I have a theory that much can be learned about a society from what activities are classed as crimes and that much social history can be traced by looking at the way those laws evolve with time. This is the first post in a series that will test this theory by looking at the way the various state Summary Offences Acts are amended. I will kick off my project with an amusing example. In 2004, South Australia passed the Summary Offences (Consumption of Dogs and Cats) Amendment Act, which makes it an offence to knowingly:
(a) kill[s] or otherwise process[es] a dog or cat for the purpose of human consumption; or (b) supplies to another person a dog or cat (whether alive or not), or meat from a dog or cat, for the purpose of human consumption; or (c) consumes meat from a dog or cat,
“Cat” and “dog” are defined as the species Felis catus and Canis familiaris respectively. “Meat” is the whole or part of a killed animal.
As can be expected there was some lively parliamentary debate over this legislation. Apparently the legislation was introduced in response to something the Premier heard on radio about an incident in another state. The Member for Bragg said: “If I might be so bold as to say—and I am happy to do so—why on earth are we wasting the parliament’s time with this legislation?” and also pointed out that there was no definition of consumption (so the meat could legally be chewed but not swallowed) and would “the government again waste the time of this house and present to us legislation prohibiting the chewing of dog or cat meat?“. The Member for Mitchell said it was clearly populist legislation: “… not…because it is anticipated that cats and dogs will vote for the government: they, of course, have been known to vote only in internal ALP preselection ballots.”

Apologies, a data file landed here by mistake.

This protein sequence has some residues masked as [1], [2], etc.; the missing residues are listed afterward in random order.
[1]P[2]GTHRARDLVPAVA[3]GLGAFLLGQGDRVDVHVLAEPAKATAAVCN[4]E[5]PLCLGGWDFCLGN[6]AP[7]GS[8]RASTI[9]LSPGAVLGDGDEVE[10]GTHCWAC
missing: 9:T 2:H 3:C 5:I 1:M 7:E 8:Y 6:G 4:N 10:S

Finally you also be reassured to note that dingoes did not need to be separately mentioned because canis familiaris and canis lupus are apparently regarded as equivalent (or at least they are under the Dog and Cat Management Act 1995)!